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Evaluation of the Control of HIV After a Prison Amnesty in Taiwan

Taipei, Taiwan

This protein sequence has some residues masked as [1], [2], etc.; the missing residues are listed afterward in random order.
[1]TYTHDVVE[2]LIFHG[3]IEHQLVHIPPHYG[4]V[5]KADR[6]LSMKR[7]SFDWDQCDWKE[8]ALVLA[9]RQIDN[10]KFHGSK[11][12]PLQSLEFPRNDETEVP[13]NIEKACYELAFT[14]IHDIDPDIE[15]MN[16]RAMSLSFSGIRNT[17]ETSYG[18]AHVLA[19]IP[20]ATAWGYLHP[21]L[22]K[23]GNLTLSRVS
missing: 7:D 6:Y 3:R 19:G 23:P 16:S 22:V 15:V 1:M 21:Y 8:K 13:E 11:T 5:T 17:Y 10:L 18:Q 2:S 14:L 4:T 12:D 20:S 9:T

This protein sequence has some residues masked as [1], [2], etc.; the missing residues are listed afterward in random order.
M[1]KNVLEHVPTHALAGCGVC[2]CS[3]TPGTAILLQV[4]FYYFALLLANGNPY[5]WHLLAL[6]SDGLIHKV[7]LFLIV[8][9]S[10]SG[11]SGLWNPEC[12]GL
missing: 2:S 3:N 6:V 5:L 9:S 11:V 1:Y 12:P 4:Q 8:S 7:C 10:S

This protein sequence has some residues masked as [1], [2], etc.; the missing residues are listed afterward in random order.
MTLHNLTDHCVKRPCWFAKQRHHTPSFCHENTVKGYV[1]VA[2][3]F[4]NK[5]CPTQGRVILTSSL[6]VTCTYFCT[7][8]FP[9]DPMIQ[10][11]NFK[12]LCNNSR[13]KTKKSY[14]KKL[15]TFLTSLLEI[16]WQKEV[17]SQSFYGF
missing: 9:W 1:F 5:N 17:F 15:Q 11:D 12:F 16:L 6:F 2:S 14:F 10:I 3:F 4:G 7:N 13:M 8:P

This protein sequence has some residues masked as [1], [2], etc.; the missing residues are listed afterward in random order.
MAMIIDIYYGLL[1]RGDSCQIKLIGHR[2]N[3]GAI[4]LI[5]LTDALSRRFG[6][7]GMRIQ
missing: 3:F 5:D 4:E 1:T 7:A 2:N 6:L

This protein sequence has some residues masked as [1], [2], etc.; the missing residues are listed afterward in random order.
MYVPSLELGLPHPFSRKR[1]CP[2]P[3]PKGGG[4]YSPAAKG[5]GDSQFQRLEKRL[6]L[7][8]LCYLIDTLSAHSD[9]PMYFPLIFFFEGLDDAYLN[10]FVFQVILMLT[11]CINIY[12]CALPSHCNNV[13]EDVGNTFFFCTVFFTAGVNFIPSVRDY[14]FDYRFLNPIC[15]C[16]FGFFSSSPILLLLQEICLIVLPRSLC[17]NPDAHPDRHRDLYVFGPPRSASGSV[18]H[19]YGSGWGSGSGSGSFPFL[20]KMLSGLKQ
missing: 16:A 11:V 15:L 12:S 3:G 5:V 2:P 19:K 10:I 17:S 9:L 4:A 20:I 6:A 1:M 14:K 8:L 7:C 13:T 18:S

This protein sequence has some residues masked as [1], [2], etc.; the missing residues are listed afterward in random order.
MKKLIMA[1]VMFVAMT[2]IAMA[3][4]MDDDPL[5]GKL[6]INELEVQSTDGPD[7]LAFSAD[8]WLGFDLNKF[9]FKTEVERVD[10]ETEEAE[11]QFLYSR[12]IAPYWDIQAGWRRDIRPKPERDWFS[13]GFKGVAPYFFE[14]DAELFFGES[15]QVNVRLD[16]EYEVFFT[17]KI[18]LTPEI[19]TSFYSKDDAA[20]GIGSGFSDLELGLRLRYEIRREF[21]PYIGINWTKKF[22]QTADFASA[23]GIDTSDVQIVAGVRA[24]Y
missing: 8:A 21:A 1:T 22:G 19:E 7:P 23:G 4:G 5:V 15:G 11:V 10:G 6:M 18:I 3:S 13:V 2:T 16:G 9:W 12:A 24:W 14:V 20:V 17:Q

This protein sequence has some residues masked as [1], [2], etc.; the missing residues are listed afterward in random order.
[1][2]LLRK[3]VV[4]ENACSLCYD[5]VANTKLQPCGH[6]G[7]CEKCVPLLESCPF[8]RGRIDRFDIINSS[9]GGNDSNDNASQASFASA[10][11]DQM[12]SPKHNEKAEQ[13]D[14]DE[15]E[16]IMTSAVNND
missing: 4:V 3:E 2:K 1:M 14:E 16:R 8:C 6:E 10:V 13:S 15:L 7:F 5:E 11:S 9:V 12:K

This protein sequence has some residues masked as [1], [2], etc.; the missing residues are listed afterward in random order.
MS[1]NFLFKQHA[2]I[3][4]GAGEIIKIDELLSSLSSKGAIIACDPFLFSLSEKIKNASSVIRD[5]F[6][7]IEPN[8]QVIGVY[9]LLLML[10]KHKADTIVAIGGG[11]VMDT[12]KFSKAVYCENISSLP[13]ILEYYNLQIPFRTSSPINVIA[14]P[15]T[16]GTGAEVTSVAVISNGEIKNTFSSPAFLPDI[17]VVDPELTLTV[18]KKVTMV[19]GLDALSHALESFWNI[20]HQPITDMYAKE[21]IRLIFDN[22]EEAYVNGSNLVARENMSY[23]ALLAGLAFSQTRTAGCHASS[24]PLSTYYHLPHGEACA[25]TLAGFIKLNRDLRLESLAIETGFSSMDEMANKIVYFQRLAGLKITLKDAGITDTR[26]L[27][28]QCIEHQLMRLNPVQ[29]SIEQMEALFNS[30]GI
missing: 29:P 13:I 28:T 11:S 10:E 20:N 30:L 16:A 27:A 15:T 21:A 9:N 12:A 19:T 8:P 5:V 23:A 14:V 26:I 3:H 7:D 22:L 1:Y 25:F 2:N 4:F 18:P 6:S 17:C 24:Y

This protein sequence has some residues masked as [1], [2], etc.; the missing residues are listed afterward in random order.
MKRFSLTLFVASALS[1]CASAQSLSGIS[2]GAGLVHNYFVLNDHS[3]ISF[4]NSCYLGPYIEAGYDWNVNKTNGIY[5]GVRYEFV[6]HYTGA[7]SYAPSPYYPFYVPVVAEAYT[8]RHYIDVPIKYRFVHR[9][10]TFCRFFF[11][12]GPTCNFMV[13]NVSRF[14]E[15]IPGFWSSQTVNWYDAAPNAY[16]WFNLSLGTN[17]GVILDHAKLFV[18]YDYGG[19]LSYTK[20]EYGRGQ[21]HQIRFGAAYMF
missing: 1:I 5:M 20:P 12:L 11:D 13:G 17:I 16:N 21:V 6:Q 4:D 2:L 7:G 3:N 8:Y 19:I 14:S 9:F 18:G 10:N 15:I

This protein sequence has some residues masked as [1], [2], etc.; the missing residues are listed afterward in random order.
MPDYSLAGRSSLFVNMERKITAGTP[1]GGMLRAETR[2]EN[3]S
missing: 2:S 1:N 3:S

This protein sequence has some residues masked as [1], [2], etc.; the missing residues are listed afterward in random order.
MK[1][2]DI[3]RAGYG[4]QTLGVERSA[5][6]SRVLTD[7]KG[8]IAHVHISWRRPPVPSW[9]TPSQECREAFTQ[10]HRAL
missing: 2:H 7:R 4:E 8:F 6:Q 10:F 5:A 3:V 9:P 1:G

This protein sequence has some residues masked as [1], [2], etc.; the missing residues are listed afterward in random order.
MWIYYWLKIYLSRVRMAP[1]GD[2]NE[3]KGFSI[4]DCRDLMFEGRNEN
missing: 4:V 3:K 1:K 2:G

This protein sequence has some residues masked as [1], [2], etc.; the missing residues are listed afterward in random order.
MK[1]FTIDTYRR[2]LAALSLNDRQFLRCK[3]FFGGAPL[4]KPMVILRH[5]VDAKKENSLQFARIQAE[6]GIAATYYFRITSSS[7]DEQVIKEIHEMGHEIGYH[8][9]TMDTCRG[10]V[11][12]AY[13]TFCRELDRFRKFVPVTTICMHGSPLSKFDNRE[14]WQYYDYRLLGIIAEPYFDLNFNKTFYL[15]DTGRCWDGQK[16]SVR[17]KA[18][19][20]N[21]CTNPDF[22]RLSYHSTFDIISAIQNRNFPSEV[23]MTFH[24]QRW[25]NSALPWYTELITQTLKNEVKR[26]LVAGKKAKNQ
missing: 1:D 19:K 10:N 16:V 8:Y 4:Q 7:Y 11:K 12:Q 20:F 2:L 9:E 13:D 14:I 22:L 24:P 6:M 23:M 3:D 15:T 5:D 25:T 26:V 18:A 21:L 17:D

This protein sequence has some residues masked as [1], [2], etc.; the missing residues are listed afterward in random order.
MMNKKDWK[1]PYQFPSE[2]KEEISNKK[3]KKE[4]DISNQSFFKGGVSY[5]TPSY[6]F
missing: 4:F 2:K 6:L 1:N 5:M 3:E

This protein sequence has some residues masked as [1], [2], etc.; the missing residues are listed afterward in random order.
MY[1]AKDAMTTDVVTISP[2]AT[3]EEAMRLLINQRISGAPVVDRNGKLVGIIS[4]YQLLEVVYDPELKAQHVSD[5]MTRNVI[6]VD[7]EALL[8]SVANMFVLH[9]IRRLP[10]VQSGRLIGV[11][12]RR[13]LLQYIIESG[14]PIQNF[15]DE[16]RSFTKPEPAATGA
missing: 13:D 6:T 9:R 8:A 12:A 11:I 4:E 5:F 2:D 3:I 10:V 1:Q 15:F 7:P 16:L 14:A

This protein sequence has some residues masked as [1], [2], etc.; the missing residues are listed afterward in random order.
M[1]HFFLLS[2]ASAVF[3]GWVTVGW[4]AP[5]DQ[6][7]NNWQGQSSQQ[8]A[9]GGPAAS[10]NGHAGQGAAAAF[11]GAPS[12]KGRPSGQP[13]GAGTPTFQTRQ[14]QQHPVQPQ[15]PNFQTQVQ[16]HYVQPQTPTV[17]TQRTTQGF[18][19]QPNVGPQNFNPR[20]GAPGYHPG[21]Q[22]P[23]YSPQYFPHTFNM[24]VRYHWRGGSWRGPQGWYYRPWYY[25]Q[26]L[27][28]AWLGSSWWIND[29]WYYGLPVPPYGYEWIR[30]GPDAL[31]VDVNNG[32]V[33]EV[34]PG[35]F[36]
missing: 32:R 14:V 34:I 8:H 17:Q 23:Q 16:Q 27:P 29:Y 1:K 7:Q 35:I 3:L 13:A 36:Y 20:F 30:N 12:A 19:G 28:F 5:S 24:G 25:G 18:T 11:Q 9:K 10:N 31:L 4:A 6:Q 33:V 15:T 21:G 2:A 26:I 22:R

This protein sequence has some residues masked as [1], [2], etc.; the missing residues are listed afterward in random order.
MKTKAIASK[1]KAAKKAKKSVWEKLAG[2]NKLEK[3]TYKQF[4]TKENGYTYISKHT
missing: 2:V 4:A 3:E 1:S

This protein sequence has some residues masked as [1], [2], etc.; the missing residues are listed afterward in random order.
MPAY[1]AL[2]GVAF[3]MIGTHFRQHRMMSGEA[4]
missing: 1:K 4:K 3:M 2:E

The injection of illicit drugs (IDU) is a major risk behavior for the transmission and acquisition of HIV-1 infection. Globally IDUs account for over 10% of persons with HIV/AIDS. However, in some areas in SE Asia and Eastern Europe, especially, injection drug use is the major behavior accounting for a rapidly expanding HIV epidemic. This situation is characteristic of the HIV/AIDS epidemic in Taiwan in the past 3 years. Recently the numbers of reported cases of HIV/AIDS expanded substantially and about 70% of recent cases have been in IDUs. Also, IDUs have been infected with a new recombinant HIV-1 subtype (CRF07_BC), which was imported from mainland China along with significant increased quantities of heroin. It is estimated that there are over 100,000 persons who inject heroin in Taiwan. There are 30,000 HIV/AIDS cases in Taiwan. In an effort to deal with this epidemic, the Taiwan Health Department has instituted a major Harm Reduction Program including 61 methadone maintenance clinics, 1181 needle exchange sites, HIV testing and counseling and other services. In July, 2007 a large prison amnesty was enacted and over 10,000 prisoners were released, including 4,878 with a history of IDU of whom 15% were HIV-positive. In this research project we plan to evaluate the health effects of the prisoner release, its effect on the prisoners and society and the effectiveness of the harm reduction program in dealing with this challenge. Our specific aims are to: 1. Evaluate the overall and cause specific mortality in prisoners with an IDU history after their release in comparison to those in the general population of similar age and sex, 2. Compare the characteristics of prisoners who use with those who do not use harm reduction services after their release 3. Evaluate the knowledge and attitudes about harm reduction services in a sample of 1000-1500 released prisoners, 4. Estimate the high risk drug use and sexual behavior among a cohort of released prisoners by their HIV infection status and their use/non-use of harm reduction services, and 5. Evaluate the incidence of HIV, HCV, HBV and syphilis infections according to their use or non-use of harm reduction services. The results of this research should be very useful to Taiwan and many other countries having significant HIV/AIDS epidemics in IDU populations. Many developing and developed countries have substantial populations of incarcerated prisoners, many of whom are injection drug users. When these populations are released from prison they are at increased risk of mortality and acquisition or transmission of HIV. This study will evaluate the effectiveness of a comprehensive harm reduction program in mitigating these risks. This project will evaluate the effect of a major harm reduction program instituted by the Taiwan Health Department on prisoners who were IDUs released as part of an amnesty program. To deal with the HIV epidemic among IDUs (who have accounted for about 70% of recent cases of HIV), the Taiwan government instituted many harm reduction services, including methadone maintenance clinics, NEPs and HIV testing and counseling. In 2007, a large prison amnesty was enacted, and Taiwan released over 10,000 prisoners, including about 5,000 with a history of IDU of whom 15% were HIV+. The aim of this project is to evaluate the impact of the prevention program by interviewing and obtaining biological samples from 1,000-1,500 randomly selected released prisoners with an IDU history, in order to: (1) evaluate mortality in prisoners after their release; (2) compare characteristics of prisoners who use and do not use harm reduction services; (3) evaluate their knowledge and attitudes about harm reduction; (4) estimate drug and sexual risk behavior by HIV status and harm reduction use; and (5) evaluate the incidence of HIV, HCV, HBV and syphilis in relation to use of harm reduction services. The addresses of the released prisoners are available and the 3 most populous geographic areas (north, south, and on the central west coast) will be selected, targeting approximately 1500 individuals. Subjects will be contacted for an interview regarding risk behaviors, use of harm reduction services, and testing for HIV, HCV, syphilis and HBV. Overall and cause-specific mortality rates will be assessed by searching official death records for the entire cohort of prisoners with a history of illicit drug use, and comparing their rates with that of similar other persons and with other former prisoners without a known drug use history. The collaboration is between the Bloomberg School of Public Health of Johns Hopkins University and the Center for Disease Control in Taiwan.


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